“A new organization is trying to gather steam to have all interested Hams concerned with Emergency Communications to belong to one organization, or at least be certified by one organization instead of the several State requirements, Red Cross requirements, Dept. of Homeland Security requirements, etc...
I wrote some very pointed questions, and here are their answers:
I'm sure if these are rhetorical questions on your part or sincere questions.
Who certifies NRCEV?
Who certifies us? Technically no one. Although what will give the program and our organization is hopefully the acceptance by the general EmComm Community.
Also, we did not attempt to obtain any official endorsement by any organization at the start, for the fact we fell we need to be independent of any single organization. This is not an ARRL program or Red Cross program or another organization’s program.
But, rest assured we are pursuing recognition/endorsement from those and other National/Regional EMA/Disaster Response organizations. We realize this is important, but first we wanted the EmComm community to see the program and let us know if and what needed to be adjusted for it to be accepted by them. Because, no matter what "Official"
Organization my recognize/endorse us and our program, if the EmComm community does not support it, the program will not succeed.
What makes you an official organization that people want to join?
People do not join our organization: at least not in the same sense that you become a member of the ARRL. We are not looking for "members". The goal of our program is to provide a Certification to EmComm volunteers. What the benefit of Certification can be for those that decide to obtain it, is a publish standard of training in both knowledge and skill competency that is the same in PA or Washington, or Texas or Florida. This would be a training standard, separate from a local standard.
I hesitate to use the words higher standard as that may not be the case in all areas. But, regardless of what training an EmComm volunteer may receive locally, based on local needs, this would be a uniform standard that can be used to assist volunteers moving from one area to another or facilitate the more rapid evaluation and vetting of volunteers across jurisdictional lines during an emergency. Thereby, getting them deployed and in place operating more effectively and rapidly.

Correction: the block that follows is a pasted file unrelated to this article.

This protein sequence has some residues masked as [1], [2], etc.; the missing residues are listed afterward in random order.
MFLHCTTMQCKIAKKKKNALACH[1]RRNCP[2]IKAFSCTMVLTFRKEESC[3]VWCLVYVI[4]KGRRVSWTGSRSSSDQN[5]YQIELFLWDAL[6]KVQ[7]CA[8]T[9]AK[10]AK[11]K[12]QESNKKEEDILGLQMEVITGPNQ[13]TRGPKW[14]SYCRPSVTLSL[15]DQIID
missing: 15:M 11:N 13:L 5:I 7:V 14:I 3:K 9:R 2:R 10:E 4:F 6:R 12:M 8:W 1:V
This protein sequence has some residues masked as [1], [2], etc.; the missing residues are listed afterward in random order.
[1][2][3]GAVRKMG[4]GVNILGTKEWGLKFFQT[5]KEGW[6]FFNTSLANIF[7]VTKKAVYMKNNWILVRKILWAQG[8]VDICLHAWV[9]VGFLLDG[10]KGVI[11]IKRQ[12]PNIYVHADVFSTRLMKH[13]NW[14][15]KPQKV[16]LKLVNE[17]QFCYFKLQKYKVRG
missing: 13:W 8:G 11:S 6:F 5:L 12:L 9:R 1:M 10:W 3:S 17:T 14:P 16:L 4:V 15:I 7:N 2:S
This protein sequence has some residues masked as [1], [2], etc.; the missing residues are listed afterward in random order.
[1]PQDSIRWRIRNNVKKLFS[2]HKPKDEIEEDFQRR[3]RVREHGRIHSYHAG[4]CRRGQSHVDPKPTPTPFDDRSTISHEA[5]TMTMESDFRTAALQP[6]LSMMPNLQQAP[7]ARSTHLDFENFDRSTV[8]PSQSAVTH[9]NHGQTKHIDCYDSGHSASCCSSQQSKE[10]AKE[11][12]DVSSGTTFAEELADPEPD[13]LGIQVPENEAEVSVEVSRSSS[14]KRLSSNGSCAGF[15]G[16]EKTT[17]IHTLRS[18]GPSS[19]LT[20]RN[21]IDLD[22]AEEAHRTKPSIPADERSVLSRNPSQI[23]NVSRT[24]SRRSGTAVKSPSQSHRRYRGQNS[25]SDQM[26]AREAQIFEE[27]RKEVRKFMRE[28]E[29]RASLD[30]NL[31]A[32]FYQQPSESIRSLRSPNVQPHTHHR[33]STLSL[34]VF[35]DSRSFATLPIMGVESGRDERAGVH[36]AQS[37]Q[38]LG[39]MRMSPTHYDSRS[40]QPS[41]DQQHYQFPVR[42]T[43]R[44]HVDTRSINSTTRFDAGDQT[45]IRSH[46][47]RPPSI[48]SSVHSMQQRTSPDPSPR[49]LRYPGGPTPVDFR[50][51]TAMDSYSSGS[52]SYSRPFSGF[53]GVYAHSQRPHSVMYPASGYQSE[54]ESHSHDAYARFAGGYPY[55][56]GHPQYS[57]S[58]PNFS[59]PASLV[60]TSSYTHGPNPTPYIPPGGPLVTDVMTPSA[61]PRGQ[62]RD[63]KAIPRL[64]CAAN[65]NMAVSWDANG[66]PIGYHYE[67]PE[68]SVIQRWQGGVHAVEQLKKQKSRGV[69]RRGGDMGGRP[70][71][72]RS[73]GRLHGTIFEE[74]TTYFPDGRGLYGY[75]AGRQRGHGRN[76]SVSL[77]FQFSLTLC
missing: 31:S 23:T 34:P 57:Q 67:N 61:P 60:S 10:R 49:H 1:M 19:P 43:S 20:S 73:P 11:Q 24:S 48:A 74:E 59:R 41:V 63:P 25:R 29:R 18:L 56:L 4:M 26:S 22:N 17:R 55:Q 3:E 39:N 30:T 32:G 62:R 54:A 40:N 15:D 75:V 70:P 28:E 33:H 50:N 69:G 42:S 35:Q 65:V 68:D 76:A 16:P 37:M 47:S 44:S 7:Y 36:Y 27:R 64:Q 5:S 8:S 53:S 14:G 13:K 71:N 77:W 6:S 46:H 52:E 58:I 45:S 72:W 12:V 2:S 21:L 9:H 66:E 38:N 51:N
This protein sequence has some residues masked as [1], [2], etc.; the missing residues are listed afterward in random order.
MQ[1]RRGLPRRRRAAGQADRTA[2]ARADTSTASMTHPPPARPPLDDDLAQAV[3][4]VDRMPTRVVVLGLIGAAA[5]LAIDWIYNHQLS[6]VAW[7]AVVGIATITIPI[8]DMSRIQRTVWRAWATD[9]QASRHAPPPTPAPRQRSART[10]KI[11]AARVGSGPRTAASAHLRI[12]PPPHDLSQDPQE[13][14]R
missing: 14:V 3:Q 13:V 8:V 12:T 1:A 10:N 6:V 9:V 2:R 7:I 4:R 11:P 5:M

Who is benefiting from the fees collected?
Who benefits by the fees: Ultimately the organization and myself as one of the organizers.
The $25 for as individual, every three years, who participates in the program goes to cover the cost of computer equipment and supplies for printing certications, mailings, electricity, office supplies as well as the time spent administering the program. We are registered as a Non-Profit 501(3)(c) organization, and intend fully to operate in accordance within those regulations.
At this point this is a part-time endeavor. But, I will be honest with you. If the program is successful as we hope it will be, we have looked into the amount of time an effort it would take to manage this program. And a successful program, meaning that perhaps a minimum of 1/2 if 1% of the hams in the US participate, means we would have to administer it full time. And the fees are calculated to provide us the income and hire additional staff as needed to do that. But it is not intended to be a get rich quick program for us.
I hope that answers your questions Don. If not let me know what you need clarified or further explained.
Although I believe the project above was started with good intentions, I don't believe that it is fulfilling it's original mission. However, if you are still interested in this type of training, visit HERE to find out more.